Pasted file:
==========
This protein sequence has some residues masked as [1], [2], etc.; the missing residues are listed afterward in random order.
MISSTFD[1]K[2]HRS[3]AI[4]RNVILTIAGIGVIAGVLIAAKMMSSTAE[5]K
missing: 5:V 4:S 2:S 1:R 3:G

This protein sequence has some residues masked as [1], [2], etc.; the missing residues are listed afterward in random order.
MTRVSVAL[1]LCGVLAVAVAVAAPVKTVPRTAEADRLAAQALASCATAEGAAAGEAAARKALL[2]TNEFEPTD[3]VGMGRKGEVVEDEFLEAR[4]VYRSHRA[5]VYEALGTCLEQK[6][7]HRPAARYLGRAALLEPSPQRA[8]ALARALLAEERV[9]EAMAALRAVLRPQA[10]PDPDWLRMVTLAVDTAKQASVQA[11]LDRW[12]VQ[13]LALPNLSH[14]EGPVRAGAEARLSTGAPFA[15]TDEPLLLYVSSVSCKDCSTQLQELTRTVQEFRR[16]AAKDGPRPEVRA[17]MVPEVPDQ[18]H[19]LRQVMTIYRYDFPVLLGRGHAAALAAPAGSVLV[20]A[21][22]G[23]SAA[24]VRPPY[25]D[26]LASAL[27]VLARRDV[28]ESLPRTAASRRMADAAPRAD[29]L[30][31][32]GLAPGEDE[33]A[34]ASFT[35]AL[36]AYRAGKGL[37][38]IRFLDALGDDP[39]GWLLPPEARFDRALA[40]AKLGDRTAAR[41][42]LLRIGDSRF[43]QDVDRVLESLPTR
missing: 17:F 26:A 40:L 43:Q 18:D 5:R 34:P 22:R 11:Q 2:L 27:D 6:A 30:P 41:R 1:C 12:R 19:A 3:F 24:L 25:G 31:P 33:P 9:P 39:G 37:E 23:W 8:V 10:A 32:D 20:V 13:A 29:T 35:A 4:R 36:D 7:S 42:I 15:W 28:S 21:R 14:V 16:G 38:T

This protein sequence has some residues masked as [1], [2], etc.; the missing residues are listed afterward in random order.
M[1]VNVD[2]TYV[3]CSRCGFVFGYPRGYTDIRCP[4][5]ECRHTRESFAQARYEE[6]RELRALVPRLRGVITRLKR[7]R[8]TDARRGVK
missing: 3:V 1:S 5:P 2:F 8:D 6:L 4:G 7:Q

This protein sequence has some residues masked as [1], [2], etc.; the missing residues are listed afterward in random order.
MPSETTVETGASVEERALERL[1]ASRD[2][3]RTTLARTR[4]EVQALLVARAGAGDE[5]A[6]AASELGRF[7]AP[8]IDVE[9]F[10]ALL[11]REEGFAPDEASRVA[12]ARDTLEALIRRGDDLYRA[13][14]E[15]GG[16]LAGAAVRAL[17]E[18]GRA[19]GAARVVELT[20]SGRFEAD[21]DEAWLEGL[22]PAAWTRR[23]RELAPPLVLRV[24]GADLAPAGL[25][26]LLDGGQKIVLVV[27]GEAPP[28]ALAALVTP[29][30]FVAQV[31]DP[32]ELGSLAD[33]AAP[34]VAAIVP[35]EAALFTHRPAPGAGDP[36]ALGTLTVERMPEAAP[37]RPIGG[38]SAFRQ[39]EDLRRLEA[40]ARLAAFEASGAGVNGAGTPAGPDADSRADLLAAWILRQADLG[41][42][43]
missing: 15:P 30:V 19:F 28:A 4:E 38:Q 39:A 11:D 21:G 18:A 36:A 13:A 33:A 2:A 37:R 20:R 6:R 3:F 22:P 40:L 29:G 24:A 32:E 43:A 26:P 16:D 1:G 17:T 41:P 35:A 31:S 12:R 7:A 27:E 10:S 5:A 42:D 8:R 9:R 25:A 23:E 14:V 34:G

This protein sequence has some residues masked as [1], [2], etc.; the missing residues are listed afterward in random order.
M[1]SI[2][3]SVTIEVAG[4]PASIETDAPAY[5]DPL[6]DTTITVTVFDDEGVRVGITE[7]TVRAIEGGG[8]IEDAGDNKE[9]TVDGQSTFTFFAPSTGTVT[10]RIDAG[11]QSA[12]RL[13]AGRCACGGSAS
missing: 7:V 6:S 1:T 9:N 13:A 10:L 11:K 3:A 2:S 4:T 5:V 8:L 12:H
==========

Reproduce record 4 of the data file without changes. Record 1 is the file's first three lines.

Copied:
This protein sequence has some residues masked as [1], [2], etc.; the missing residues are listed afterward in random order.
MPSETTVETGASVEERALERL[1]ASRD[2][3]RTTLARTR[4]EVQALLVARAGAGDE[5]A[6]AASELGRF[7]AP[8]IDVE[9]F[10]ALL[11]REEGFAPDEASRVA[12]ARDTLEALIRRGDDLYRA[13][14]E[15]GG[16]LAGAAVRAL[17]E[18]GRA[19]GAARVVELT[20]SGRFEAD[21]DEAWLEGL[22]PAAWTRR[23]RELAPPLVLRV[24]GADLAPAGL[25][26]LLDGGQKIVLVV[27]GEAPP[28]ALAALVTP[29][30]FVAQV[31]DP[32]ELGSLAD[33]AAP[34]VAAIVP[35]EAALFTHRPAPGAGDP[36]ALGTLTVERMPEAAP[37]RPIGG[38]SAFRQ[39]EDLRRLEA[40]ARLAAFEASGAGVNGAGTPAGPDADSRADLLAAWILRQADLG[41][42][43]
missing: 15:P 30:V 19:F 28:A 4:E 38:Q 39:A 11:D 21:G 18:A 36:A 13:A 33:A 2:A 37:R 20:R 6:R 3:F 22:P 40:L 29:G 24:A 32:E 43:A 26:P 16:D 1:G 17:T 41:P 35:A 31:S 12:R 7:A 27:E 10:S 5:A 42:D 8:R 9:R 25:A 23:E 14:V 34:G